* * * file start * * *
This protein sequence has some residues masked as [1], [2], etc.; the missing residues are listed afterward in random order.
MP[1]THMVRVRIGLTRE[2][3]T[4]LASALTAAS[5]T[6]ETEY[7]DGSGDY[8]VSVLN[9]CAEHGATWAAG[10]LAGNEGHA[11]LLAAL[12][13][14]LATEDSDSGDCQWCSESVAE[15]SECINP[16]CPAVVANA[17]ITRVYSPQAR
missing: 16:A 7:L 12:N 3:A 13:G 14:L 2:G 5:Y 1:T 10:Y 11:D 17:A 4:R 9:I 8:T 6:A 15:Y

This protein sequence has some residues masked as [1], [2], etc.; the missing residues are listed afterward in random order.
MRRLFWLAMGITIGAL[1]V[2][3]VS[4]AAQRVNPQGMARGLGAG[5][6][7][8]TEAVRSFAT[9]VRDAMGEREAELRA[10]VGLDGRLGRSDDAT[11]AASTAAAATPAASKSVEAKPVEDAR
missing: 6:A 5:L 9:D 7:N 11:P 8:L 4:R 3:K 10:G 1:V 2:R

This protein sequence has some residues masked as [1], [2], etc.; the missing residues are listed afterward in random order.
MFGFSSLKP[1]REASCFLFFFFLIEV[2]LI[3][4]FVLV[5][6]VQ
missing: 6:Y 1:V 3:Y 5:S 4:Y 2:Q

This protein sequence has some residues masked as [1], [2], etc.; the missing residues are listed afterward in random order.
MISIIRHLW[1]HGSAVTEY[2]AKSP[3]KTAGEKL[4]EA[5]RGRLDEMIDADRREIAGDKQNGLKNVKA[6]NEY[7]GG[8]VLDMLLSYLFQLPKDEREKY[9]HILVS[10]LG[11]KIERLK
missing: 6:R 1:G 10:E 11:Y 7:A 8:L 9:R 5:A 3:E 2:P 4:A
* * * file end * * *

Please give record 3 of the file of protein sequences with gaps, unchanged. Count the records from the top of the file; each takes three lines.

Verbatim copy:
This protein sequence has some residues masked as [1], [2], etc.; the missing residues are listed afterward in random order.
MFGFSSLKP[1]REASCFLFFFFLIEV[2]LI[3][4]FVLV[5][6]VQ
missing: 6:Y 1:V 3:Y 5:S 4:Y 2:Q